MISSOURI, K. & T. RY. CO. V. TURLEY.
Even if section 11 should be construed as granting an exemption from taxation, and therefore void, the contract is not necessarily and thereby void, and for water actually furnished by the City Water Company, under section 11, a recovery may be had on a quantum valebant. The judgment of the circuit court is reversed, and the case remanded, with instructions to overrule the general demurrer and special exceptions to the plaintiff's petition, and thereafter proceed according to law and in conformity with the views herein expressed.
MISSOURI, K. & T. RY. CO. v. TURLEY. (Circuit Court of Appeals, Eighth Circuit.
CARRIERS-DEFECTIVE PLATFORM-CONTRIBUTORY NEGI,IGENCR.
January 3, 1898.)
At an unimportant way station, where defendant had no depot, and sold no tickets, it maintained a platform for the sole purpose of ingress and egress to and from the cars. It was about 8 feet wide and 80 yards in length. The track was on the east side, where the platform was about 4 feet high, and not protected by railing, and no lights were maintained. Plaintiff, a stranger in the neighborhood, and unfamiliar with the platform, came to the station on a dark night, to take passage on a train. She went upon the platform from the west side, and, supposing it was the same height on the east side, and intending to sit down upon the edge of it, she stepped off in the darkness, and was injured. Held, that she was guilty of contributory negligence.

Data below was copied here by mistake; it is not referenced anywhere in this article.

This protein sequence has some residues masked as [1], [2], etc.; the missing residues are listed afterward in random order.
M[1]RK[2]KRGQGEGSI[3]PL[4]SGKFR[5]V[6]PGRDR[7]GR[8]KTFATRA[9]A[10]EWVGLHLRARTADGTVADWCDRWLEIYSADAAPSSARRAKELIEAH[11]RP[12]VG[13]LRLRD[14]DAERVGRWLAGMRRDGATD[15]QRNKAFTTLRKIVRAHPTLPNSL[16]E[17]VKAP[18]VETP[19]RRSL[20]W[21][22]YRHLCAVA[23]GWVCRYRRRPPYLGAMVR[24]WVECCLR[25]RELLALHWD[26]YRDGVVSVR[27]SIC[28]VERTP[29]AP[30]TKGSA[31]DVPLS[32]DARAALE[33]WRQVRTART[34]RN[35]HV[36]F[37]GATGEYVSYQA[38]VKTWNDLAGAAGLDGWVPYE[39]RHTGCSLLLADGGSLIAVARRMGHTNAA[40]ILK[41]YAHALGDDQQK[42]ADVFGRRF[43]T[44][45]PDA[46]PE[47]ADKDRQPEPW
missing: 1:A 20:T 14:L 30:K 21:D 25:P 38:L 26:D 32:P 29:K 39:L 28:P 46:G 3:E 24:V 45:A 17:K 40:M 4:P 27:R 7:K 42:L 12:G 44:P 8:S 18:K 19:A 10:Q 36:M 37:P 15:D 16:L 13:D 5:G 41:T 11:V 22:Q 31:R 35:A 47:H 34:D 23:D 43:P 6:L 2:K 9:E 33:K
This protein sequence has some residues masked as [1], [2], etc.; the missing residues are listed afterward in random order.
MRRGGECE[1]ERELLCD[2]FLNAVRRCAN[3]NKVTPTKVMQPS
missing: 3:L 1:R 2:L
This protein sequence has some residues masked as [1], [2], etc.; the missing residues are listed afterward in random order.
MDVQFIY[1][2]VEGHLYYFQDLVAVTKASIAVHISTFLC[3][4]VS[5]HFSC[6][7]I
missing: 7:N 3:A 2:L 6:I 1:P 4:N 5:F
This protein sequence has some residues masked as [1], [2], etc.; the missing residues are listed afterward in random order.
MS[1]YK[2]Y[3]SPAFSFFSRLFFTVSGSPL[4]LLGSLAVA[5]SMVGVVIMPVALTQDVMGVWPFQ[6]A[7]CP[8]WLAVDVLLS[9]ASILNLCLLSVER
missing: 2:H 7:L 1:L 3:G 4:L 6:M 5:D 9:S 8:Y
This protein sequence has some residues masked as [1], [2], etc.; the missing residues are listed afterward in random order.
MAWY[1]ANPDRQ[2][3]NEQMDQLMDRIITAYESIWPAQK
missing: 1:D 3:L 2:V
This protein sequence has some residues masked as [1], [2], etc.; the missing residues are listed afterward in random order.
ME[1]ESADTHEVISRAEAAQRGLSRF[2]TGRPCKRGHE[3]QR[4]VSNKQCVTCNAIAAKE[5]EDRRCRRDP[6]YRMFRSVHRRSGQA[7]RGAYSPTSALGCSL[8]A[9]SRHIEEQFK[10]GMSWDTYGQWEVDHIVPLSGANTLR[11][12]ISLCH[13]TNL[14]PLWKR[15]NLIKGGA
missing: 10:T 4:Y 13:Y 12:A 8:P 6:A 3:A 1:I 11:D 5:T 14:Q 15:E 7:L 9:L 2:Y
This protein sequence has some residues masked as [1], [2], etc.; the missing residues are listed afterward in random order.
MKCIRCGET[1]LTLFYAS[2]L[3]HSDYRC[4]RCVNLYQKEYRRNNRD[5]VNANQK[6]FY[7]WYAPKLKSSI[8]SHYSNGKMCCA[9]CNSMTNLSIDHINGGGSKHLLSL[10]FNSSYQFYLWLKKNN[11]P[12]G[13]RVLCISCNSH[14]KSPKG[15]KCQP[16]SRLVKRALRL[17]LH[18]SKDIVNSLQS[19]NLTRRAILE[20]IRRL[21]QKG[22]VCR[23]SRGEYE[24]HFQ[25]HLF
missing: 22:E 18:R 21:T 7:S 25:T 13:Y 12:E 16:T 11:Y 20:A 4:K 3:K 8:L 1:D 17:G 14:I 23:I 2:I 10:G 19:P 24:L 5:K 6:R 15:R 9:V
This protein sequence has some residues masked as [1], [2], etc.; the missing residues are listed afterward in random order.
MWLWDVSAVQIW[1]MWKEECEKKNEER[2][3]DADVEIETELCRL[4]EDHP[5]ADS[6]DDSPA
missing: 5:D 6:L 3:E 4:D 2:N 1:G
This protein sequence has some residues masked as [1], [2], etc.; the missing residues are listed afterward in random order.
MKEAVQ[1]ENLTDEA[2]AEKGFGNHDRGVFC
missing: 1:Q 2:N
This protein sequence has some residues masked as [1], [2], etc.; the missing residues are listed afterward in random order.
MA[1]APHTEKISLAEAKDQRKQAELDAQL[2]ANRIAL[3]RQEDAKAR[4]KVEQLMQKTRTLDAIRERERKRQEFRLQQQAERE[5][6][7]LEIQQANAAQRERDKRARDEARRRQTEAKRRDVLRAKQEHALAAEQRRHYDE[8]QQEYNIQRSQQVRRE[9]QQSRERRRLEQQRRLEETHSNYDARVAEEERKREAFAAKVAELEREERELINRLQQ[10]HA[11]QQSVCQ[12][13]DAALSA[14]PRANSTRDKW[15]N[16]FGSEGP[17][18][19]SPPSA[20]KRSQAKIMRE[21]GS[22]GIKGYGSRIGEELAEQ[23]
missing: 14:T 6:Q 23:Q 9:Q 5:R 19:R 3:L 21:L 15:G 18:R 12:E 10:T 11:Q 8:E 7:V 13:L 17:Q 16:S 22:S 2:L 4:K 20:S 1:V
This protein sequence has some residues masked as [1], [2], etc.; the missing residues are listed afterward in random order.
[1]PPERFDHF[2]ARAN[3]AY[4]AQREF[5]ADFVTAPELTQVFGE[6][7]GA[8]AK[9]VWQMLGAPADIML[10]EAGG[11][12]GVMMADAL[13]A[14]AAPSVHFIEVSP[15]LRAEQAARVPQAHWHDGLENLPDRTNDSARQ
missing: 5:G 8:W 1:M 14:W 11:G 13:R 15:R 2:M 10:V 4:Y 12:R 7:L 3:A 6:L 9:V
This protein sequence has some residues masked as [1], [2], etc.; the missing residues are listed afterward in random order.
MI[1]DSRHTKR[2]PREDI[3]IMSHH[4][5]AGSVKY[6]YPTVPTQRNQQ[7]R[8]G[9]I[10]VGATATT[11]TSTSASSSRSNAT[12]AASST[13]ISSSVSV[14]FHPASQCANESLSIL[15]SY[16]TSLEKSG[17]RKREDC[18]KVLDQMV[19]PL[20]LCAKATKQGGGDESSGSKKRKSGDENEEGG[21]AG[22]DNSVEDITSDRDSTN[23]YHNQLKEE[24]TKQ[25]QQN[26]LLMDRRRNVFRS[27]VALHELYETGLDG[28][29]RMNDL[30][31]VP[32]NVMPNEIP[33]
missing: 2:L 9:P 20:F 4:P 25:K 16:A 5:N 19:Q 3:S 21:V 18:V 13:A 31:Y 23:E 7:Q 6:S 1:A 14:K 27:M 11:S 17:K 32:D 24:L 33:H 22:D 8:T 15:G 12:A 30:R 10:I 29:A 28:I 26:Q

In Error to the United States Court of Appeals in the Indian Territory. Clifford L. Jackson, for plaintiff in error. R. Sarlls, for defendant in error. Before SANBORN and THAYER, Circuit Judges, and PHILIPS, District Judge.
PHILIPS, District Judge. This is an action to recover damages for personal injuries, and arises on the following state of facts: At South McAlester, in the Indian Territory, the defendant railway company, plaintiff in error, maintained a platform for the use of passengers. The village then was small, and the travel at that point so little that it did not, in the judgment of the company, justify the erection of a depot building, or the keeping of a station agent. No tickets were sold, and through trains did not even stop there. The railroad track at this platform ran north and south. No railing was placed around the platform, and no lights were maintained there by the company. The plaintiff, accompanied by her sister, came to this platform on the night of January 30, 1892, to take passage on the south-bound train, due at 12 o'clock. The following are the specific allegations of the petition descriptive of the accident: